For most people, conflict is the main problem they have in their relationships. There is virtually no one who does not have conflict in their relationships. In this post I will try explain what are the causes of conflict in our relationships, how to overcome our own anger and how to resolve conflicts with others
What are the causes of conflict in our relationships
Self-cherishing is the root cause of all problems in our relationships. It is because we are pursuing our own interests, often at the expense of others, that our relationships have difficulties and conflict. From self-cherishing comes attachment – where we view other people as a cause of our happiness. They are there to make us happy. From self-cherishing also comes anger – the mind that things that other people are the cause of our suffering.
So how does attachment cause problems in our relationships: mostly through our expectations of others. We expect so many things of others, and then when they don’t live up to our expectations of them, we feel like they have failed us, and we are unhappy or angry. We have expectations that others treat us in a certain way, for example talking to us in a certain way or treating us with respect. We have expectations that others do or not do certain things for us, for example our parents paying for our university or our partner bringing us flowers on Valentine’s day. We have expectations that others behave in a particular way, for example of wanting our kids to go to bed. But others did not ask us to have these expectations of them, so it is mighty unfair to judge them when they don’t live up to them.
So how does anger create problems in our relationships? We can get angry about anything and anger always makes the situation worse. It always escalates the conflict or harm. Even if we deter the other person from doing what we don’t want with our anger, we just create resentment which provokes other problems, it leaves us miserable and from a spiritual perspective, it destroys all our merit.
How do we overcome our own anger in our relationships?
In the final analysis, it is better to have zero expectations of anyone or anything. Then we are never disappointed. Take the example of how we are all taught to manage the expectations of our boss. If he gives us some project to do and asks us how long do we think it will take to complete it, we always give ourselves a little more time than we will actually need. Why do we do this? If we think the project is going to take us 1.5 weeks to complete and we say that, then if we turn it in in 1.5 weeks it will be expected and if it takes longer than 1.5 weeks we are late. If instead we say 2 weeks, then if we turn it in after 1.5 weeks we are a hero, whereas if we turn it in in 2 weeks it is not a problem. We manage our boss’ expectations. But we need to manage our own expectations of others. If we expect great things – or for that matter, if we expect anything – from others, then we set ourselves up for disappointment. If they meet our expectations, we are not happy because it was expected. If they fall short of our expectations, we are unhappy. Either way we lose. If instead we expect absolutely nothing from others, then even the smallest thing they do will exceed our expectations and we will be happy and grateful. Ironically, by expecting nothing of others we can become grateful for everything.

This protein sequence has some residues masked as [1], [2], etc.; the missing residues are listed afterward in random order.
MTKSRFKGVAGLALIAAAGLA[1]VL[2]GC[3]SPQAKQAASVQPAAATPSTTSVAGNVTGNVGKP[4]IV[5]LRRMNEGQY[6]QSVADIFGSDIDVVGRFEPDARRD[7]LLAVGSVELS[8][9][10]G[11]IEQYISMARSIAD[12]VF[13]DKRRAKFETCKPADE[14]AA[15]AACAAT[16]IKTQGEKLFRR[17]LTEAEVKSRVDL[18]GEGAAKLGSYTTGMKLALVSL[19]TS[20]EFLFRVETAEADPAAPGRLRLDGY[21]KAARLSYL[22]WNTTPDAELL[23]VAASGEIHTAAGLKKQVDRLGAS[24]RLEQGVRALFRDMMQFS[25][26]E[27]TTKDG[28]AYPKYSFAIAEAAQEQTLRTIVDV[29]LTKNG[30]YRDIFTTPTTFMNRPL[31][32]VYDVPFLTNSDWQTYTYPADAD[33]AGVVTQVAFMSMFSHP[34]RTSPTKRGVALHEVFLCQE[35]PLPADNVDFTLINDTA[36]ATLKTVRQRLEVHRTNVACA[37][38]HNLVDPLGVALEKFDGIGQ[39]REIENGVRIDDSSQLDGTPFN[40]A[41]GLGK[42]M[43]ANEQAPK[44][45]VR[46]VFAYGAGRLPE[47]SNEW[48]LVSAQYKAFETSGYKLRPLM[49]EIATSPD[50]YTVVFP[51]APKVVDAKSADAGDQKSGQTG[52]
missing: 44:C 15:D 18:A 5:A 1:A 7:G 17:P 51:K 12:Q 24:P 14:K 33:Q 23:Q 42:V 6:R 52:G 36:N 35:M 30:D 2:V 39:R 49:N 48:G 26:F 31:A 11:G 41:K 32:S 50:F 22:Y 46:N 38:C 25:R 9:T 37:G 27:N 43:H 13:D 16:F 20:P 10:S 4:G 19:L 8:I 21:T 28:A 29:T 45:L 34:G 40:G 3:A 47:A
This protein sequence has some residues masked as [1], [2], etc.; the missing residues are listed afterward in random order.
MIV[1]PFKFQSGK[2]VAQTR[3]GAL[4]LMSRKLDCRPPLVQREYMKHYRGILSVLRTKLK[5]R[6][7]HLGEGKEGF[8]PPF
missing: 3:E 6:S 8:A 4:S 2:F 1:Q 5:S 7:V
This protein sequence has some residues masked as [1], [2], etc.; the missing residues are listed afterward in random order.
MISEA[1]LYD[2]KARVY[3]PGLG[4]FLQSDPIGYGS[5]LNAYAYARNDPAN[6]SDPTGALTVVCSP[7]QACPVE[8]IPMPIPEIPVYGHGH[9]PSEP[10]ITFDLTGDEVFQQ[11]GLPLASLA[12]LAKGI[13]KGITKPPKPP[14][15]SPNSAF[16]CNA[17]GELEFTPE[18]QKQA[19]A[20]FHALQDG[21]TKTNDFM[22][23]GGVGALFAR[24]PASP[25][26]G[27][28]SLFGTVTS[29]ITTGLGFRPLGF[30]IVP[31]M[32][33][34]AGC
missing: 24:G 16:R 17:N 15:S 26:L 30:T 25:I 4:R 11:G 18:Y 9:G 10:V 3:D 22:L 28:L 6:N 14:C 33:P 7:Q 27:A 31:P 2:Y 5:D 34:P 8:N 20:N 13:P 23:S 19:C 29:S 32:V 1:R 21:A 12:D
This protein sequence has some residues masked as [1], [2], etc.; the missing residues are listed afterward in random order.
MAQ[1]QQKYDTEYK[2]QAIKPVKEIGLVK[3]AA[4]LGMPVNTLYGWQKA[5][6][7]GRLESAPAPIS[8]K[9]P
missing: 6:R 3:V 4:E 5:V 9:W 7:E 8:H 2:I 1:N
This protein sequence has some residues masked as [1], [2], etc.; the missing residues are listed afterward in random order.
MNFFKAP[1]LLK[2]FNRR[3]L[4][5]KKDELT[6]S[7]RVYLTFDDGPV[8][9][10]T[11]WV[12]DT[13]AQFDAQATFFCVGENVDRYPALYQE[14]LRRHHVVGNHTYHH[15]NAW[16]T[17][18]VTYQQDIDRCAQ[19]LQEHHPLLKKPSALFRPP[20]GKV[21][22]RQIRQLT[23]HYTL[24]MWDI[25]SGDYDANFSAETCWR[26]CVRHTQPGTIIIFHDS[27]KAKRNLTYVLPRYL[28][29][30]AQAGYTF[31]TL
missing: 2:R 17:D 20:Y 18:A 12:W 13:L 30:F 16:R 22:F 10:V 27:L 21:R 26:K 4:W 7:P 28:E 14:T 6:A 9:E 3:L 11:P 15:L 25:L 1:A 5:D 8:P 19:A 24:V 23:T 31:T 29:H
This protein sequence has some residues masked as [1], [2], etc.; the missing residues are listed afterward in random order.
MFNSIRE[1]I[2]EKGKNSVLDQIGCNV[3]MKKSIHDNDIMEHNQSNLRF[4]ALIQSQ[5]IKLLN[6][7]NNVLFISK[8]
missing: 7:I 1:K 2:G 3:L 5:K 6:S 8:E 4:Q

In every situation if we check carefully we will see there are two possibilities: We can do something about it or we can’t. If we can do something about it, we should do so. Then no problem. No need to make a big drama out of it (which we usually do). If we can’t do something about it, then we practice patient acceptance. This is a mind that happily and wholeheartedly accepts difficult situations. It is not just bear with it, but genuinely welcome the situation. Since there is nothing you can do about it, you have a choice of either be upset about the unavoidable or transform the experience into something meaningful. If with two cancer patients, one accepts their illness and the other does not, surely the latter suffers far more.
How do we practice patient acceptance? We find ways of transforming the situation into an opportunity to increase our own inner qualities. We consider the situation a lesson in the law of karma. We created the cause to experience whatever is happening to us. So we are paying off a long-standing debt – like paying off the last mortgage payment. We can use the situation to increase our determination to treat others as we would want to be treated: kindly. It is important to not feel any guilt here. Guilt differs from regret in two ways: (1) regret is forward looking, and (2) regret blames our delusions (not ourselves). We can consider it a lesson in the need to overcome our delusions. The only reason why we suffer in a situation is because we respond to it in a deluded way, and because motivated by delusions we created the karmic cause to experience this problem. So we can identify what delusions are present in our mind, and try to overcome them. We can consider it a lesson in compassion for others. Others are suffering from far worse, and so instead of thinking about ourselves, we can think about others and generate the compassionate wish to actively dedicate ourselves to helping relieve others of their suffering.
In the next post we will talk about how to not-retaliate, and instead to make peace.